The question of revocation
Keep politics out of AFSPA
VIEWPOINT BY ANIL ANAND
In a bubbling democracy such as India every aspect of life is bound to have an element of politics and it is desirable also to keep the spirit of democracy alive so long it is positive and not, always, governed by political ambitions. But there are aspects and occasions when the politics needs to be kept out of an issue that directly relates to the urges, aspirations and rights of the people.
The point in contention here is the controversial Armed Forces Special Power Act (AFSPA) which has been in place in the North-Eastern region since 1958 and in Jammu and Kashmir for the last over two decades. Certainly there are strong arguments for and against repealing the Act. There is no denying the fact that it has helped the armed forces in anti-terrorism and anti-insurgency operations that the nation has been witnessing in the two of its most fragile regions. But it is also a fact that it has been misused on occasions if not frequently.
The long history of AFSPA raises a fundamental question as to why such an Act has been allowed to continue in its present form for so long. And why there have never been periodic reviews either to judge its efficacy or assess the need to have a fresh look in accordance with the changing situations. The occasional attempt made in this direction had remained non-starter. The prolonged status quo on a law which is sensitive and has the potential of being misused and even misinterpreted for political reasons, forces one to think whether such a situation has been allowed to go on unhindered due to the presence of a strong vested interest.
This doubt has its genesis in the bits and pieces approach adopted by various groups particularly by the political parties in seeking repeal of the Act. Barring the consistent stand taken by the indomitable Irom Sharmila Chanu of Manipur, who has been on hunger strike for the last over a decade demanding withdrawal of the 1958 Act from the state, others have protested only according to the exigencies of a particular situation mostly political ones. The AFSPA has become like another issue, be it the 1984 anti-Sikh riots or the Babri Mosque demolition that have been kept alive to be exploited from time to time for political benefits. This is a dangerous trend and has become one of the many reasons that have led people gradually losing faith in the country’s polity.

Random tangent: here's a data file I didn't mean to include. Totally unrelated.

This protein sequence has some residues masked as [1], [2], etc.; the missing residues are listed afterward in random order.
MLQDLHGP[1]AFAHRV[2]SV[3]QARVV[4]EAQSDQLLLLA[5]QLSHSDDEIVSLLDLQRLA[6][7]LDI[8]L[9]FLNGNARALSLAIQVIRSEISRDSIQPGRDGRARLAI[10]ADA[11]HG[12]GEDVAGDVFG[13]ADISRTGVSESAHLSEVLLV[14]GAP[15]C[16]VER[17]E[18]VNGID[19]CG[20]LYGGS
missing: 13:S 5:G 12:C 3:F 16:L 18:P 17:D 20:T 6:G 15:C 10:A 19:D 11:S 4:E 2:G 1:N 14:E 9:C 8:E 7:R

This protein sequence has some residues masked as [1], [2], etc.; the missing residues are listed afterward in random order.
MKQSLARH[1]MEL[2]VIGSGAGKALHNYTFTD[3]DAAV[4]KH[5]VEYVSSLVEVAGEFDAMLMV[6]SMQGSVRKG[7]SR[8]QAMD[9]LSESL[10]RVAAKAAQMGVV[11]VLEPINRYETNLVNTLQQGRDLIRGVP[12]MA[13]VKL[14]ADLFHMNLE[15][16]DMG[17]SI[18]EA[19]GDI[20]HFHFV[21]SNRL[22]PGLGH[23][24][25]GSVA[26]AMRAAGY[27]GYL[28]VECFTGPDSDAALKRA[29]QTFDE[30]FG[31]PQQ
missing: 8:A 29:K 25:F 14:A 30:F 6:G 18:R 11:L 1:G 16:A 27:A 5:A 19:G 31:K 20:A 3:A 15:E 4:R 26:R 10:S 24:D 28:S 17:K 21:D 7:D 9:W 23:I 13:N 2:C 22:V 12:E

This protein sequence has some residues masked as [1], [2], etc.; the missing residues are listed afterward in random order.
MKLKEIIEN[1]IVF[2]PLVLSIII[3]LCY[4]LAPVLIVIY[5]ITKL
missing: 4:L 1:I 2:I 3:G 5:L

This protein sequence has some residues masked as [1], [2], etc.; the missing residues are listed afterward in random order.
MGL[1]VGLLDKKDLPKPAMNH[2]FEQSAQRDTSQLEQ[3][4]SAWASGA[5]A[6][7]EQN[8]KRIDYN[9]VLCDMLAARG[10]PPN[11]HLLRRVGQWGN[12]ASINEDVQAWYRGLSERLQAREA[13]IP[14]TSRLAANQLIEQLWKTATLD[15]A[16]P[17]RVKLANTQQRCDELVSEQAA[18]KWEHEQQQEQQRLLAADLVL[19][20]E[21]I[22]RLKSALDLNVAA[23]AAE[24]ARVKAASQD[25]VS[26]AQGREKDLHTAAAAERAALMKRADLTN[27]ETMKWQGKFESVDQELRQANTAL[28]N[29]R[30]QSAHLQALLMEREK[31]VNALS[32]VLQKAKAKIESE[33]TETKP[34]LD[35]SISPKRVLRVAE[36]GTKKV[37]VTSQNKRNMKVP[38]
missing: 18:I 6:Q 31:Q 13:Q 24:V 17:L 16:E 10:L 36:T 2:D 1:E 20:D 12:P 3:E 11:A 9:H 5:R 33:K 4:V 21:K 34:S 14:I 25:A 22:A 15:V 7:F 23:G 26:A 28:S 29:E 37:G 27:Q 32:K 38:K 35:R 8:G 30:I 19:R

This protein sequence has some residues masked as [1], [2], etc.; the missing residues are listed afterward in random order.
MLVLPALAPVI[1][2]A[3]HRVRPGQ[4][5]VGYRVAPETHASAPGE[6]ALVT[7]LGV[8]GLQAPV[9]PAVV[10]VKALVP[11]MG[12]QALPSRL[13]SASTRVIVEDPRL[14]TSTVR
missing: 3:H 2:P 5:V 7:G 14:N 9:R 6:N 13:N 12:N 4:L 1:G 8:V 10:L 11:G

The latest example of AFSPA being used as a political tool has come from Jammu and Kashmir where there has been strong demand, over the years at societal levels for repealing the law. How come the issue suddenly caught the imagination of Chief Minister Omar Abdullah? Three years into power, sharing with Congress, he never thought off vigorously pursuing the issue barring an occasional mention during his interaction with the Central Ministers.
Perhaps, the beleaguered Chief Minister, who has found himself surrounded by controversies, coming one after the other, found it fit to start the AFSPA debate to divert attention from the public criticism he and his Government have been facing mostly on account of mis-governance and a corrupt administration. It would have been better if he had started the debate on discontinuing AFSPA the moment he came to power three years back. Surely, a debate involving all the stakeholders including the armed forces would have resulted in finding a tangible solution even if it was not fully acceptable to all. But that was not to be.